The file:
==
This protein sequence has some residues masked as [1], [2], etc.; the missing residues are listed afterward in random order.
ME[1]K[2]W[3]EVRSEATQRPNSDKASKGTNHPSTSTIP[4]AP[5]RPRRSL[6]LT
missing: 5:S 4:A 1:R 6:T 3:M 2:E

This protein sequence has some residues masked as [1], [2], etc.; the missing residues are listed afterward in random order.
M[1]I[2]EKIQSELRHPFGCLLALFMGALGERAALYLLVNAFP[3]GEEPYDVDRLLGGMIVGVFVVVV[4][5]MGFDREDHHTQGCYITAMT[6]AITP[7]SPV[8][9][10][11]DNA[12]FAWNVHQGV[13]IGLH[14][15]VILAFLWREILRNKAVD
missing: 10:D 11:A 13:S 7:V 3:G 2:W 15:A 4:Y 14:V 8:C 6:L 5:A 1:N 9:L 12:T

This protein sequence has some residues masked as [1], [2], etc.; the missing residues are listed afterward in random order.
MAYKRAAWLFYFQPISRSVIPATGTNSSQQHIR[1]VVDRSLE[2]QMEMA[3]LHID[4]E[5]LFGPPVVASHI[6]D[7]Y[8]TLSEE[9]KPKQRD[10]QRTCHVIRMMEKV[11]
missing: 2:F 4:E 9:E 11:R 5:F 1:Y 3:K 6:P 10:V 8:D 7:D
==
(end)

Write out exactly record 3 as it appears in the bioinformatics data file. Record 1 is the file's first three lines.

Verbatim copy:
This protein sequence has some residues masked as [1], [2], etc.; the missing residues are listed afterward in random order.
MAYKRAAWLFYFQPISRSVIPATGTNSSQQHIR[1]VVDRSLE[2]QMEMA[3]LHID[4]E[5]LFGPPVVASHI[6]D[7]Y[8]TLSEE[9]KPKQRD[10]QRTCHVIRMMEKV[11]
missing: 2:F 4:E 9:E 11:R 5:F 1:Y 3:K 6:P 10:V 8:D 7:D